The Musculoskeletal Research Group comprises a large group of clinicians and scientists working together to improve the diagnosis, management and understanding of arthritic diseases. Their focus is a collaborative mix of basic science and clinical research projects aimed at addressing the problems of arthritis and age-related musculoskeletal diseases, alongside other specialist areas in paediatric rheumatology and education research.

The EULAR award, together with recognition from Arthritis Research UK will be presented at a special ceremony at the university on May 4, attended by local dignitaries, researchers, fundraisers and patients.


The Musculoskeletal Research Group

• The range of research carried out has a broad base, from basic laboratory science to clinical and translational research. Specific themes encompass the synthesis and breakdown of joint tissues, the use of nanotechnology to inform prosthesis design, and the development and testing of novel immunotherapies, including cellular therapies. There is a strong education research group, and a big emphasis on improving treatment and care for children with arthritis.

• The research programme includes studies that address important aspects of rheumatoid and osteoarthritis, identifying biomarkers of early disease as well as developing potential new treatments that will arrest development, block inflammatory mediators, and ultimately prevent the destruction of cartilage and bone. This combination of basic and translational science, underpinned by an immunotherapy unit and substantial patient cohorts, is invaluable in turning laboratory-based research into improved clinical care.

Rheumatoid arthritis – a potential new therapy?

• Professor Isaacs’ research programme centres on immunotherapy, and the team at the Wilson Horne Immunotherapy Centre is testing early-stage drugs, working with the pharmaceutical industry on phase one and two developmental studies. His team is now developing its own novel treatment, taking a patient’s own white blood cells, culturing them in a specific way and then returning them to the patient. The team is experimenting with this technique by targeting a single joint, using arthroscopy to measure success, and hopes to develop an exciting new therapy which could suppress the effects of rheumatoid arthritis, using patients’ own blood cells.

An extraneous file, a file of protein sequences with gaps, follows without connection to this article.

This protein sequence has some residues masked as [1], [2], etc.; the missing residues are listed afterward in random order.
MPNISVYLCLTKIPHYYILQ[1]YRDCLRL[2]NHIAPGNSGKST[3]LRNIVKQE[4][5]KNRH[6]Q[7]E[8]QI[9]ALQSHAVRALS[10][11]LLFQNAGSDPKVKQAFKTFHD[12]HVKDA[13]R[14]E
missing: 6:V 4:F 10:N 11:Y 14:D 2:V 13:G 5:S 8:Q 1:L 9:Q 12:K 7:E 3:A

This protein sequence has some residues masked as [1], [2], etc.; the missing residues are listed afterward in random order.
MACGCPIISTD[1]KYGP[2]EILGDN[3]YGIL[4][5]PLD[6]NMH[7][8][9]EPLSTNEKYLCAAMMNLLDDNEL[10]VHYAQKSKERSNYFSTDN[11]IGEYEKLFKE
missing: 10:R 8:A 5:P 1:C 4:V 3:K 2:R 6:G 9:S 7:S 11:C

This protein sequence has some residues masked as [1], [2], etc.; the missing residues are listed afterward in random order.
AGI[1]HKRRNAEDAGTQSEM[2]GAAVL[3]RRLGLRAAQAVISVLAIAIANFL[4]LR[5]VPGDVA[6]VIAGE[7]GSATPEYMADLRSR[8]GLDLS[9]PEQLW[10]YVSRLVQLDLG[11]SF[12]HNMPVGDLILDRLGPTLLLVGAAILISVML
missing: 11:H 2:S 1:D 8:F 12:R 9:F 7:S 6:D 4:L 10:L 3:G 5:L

• The body’s immune responses are co-ordinated by dendritic cells. While mature dendritic cells are responsible for activating the immune system, another type, called tolerogenic dendritic cells, are believed to suppress immune system activity.

• The team have devised a way to chemically manipulate a patient’s own white blood cells such that they develop into tolerogenic dendritic cells, using chemicals, steroids and Vitamin D, before injecting them back into an inflamed knee joint.

Picture shows Prof John Isaacs, Prof Tim Cawston and Prof Jaap Van Laar. 

(Press release courtesy of Arthritis Research UK)

 

published on: 3rd May 2011